SPRINGTIME FOR ROUSSEAU
Late in November 2000, three weeks into the postelection election, Representative Jerrold Nadler, a liberal Democrat representing the West Side of Manhattan—one of the bluest of what political America would soon be calling the blue counties—sniffed the atmosphere and made a noteworthy charge. “I don't think I've ever called anything else like this before, but I will now, ” Nadler said. “The whiff of fascism is in the air.”
Why would he say such a thing? The trappings of traditional fascism, in or out of power—riots, book burnings, death squads, monster rallies—were nowhere to be seen. If Nadler looked at the desultory marching and yelling that both Democrats and Republicans were sponsoring in Florida and Washington, D.C., and saw Brownshirts, then his sensibilities were arguably too tender for the ordinary rough-and-tumble of political life. The Founding Fathers were made of tougher stuff. In summer 1795, six thousand New Yorkers (out of a total population of about forty-five thousand) gathered at the intersection of Wall and Broad Streets to denounce a treaty that the Washington administration had negotiated with Great Britain. Former Treasury Secretary Alexander Hamilton and Senator Rufus King, who supported the treaty, tried to address the crowd; they were stoned, and one rock hit Hamilton in the head. (Imagine Robert Rubin and Senator Charles Schumer confronting a mob, or a mob bothering to stone them.) Later that day, in small-scale arguments with treaty opponents, Hamilton was challenged to two duels. The aggrieved parties managed to resolve their differences short of pistol fire; it would be nine years before Hamilton was shot and killed by a political adversary, the vice president of the United States.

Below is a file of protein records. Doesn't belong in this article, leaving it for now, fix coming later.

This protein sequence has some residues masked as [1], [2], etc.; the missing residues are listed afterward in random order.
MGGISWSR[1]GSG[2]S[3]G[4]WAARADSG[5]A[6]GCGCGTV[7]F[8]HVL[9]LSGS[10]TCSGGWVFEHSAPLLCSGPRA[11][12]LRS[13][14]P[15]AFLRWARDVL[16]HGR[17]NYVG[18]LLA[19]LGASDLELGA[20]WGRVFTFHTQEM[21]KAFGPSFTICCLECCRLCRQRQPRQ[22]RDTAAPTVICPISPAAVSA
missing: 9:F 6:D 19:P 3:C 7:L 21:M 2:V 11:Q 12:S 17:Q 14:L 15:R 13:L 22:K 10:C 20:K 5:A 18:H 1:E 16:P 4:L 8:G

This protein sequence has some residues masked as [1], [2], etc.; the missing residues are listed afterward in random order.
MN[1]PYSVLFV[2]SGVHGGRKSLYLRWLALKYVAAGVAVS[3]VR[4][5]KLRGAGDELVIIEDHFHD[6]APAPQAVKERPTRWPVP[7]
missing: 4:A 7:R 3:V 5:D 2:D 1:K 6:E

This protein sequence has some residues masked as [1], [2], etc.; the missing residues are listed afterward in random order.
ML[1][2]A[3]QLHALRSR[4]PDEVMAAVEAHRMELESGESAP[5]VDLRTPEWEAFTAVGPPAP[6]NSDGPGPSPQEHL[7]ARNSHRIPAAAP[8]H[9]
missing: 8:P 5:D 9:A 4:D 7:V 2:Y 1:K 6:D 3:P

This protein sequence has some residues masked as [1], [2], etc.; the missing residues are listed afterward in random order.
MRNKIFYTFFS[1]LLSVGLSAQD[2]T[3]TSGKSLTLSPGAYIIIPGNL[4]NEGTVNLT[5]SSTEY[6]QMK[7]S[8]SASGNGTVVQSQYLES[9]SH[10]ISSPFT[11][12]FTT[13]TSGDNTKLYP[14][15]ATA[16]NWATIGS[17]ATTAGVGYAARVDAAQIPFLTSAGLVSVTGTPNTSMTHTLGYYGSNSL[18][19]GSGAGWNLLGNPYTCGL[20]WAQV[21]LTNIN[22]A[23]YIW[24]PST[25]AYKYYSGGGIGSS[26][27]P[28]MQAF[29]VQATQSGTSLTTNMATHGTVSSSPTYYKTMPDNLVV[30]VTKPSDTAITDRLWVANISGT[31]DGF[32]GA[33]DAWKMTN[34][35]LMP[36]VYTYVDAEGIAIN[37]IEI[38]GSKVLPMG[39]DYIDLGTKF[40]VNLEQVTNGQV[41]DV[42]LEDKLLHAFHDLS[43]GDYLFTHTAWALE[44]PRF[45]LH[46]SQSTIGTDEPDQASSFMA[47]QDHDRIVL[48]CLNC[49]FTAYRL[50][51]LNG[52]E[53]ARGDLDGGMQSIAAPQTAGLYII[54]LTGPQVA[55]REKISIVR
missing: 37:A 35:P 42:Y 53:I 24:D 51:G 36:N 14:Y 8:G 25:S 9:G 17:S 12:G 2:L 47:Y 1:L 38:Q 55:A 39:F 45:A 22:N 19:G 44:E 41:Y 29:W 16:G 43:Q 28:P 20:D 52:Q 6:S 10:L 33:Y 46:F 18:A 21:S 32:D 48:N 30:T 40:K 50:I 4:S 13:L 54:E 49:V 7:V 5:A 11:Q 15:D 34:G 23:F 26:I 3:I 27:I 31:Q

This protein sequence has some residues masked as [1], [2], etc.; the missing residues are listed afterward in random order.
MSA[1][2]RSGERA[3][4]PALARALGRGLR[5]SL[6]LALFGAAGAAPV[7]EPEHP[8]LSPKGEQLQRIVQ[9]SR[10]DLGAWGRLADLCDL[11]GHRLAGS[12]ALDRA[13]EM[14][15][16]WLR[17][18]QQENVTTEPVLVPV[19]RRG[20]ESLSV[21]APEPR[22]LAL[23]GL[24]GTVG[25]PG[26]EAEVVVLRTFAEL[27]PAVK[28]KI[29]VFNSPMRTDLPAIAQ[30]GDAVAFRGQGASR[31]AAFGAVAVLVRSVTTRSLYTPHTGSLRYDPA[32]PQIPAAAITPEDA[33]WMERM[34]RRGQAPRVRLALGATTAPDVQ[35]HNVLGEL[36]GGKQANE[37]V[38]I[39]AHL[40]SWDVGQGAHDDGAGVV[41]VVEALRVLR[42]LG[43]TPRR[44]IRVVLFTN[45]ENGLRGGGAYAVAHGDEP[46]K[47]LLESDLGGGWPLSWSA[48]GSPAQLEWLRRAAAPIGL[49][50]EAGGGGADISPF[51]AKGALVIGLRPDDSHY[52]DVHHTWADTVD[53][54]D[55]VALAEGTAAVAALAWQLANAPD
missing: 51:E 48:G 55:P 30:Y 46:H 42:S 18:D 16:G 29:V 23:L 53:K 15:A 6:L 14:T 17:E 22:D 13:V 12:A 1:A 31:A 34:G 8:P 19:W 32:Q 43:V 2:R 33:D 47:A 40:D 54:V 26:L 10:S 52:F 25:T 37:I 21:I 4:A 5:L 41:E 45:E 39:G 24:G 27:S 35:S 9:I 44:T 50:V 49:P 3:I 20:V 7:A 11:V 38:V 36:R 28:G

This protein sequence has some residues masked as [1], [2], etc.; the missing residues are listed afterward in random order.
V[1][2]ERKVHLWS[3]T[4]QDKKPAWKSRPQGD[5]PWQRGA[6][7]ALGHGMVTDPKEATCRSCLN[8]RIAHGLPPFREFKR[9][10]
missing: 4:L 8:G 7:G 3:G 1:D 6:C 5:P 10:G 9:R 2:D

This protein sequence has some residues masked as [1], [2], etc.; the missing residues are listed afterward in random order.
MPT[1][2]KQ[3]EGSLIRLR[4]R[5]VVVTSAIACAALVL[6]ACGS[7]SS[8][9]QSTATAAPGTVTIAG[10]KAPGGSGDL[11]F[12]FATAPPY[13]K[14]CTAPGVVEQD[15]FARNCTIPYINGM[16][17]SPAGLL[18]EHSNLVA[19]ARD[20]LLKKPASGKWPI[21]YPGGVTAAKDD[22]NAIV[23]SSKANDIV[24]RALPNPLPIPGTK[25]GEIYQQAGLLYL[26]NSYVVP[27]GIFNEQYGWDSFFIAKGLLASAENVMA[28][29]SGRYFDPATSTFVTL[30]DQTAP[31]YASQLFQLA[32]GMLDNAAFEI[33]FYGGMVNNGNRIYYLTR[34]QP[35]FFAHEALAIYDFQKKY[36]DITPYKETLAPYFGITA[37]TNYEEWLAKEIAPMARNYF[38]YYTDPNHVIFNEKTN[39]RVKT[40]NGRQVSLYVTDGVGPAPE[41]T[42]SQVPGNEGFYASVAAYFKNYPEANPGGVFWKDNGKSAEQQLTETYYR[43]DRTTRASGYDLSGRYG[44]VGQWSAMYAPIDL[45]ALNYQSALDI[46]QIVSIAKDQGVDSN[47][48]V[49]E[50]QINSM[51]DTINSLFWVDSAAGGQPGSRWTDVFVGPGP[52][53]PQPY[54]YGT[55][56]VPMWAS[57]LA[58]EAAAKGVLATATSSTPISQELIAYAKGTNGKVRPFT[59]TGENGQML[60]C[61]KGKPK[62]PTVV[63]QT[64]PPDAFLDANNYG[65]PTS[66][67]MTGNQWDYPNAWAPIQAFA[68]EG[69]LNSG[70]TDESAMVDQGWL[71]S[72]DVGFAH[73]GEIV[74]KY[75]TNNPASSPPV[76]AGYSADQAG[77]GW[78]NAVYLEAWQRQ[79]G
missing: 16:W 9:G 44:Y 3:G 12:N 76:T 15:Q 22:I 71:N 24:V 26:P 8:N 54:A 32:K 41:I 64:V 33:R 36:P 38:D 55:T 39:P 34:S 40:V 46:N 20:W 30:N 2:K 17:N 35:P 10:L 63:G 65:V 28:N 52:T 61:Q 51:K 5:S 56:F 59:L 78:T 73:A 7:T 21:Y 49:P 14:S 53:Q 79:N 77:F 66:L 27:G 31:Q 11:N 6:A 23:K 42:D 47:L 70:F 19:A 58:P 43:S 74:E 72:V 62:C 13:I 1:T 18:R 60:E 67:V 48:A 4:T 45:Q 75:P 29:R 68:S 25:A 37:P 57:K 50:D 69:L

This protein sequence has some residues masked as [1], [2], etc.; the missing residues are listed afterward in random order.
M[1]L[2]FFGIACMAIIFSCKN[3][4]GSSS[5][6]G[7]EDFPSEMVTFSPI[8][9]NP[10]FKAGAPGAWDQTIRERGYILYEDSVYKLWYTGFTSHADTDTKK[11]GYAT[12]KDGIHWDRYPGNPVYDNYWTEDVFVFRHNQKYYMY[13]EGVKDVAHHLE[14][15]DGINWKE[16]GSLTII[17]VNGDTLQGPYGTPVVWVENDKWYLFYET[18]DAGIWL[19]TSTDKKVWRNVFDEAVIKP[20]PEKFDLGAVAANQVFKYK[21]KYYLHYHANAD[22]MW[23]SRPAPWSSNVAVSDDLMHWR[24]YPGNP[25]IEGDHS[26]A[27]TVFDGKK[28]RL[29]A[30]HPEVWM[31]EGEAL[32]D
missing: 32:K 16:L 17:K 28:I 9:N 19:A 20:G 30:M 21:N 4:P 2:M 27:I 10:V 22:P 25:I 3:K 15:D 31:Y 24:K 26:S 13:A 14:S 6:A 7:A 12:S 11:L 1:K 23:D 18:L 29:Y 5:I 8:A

But if one looked beyond the merely raucous and made-for-television crowds in Florida and elsewhere and instead listened to what they and their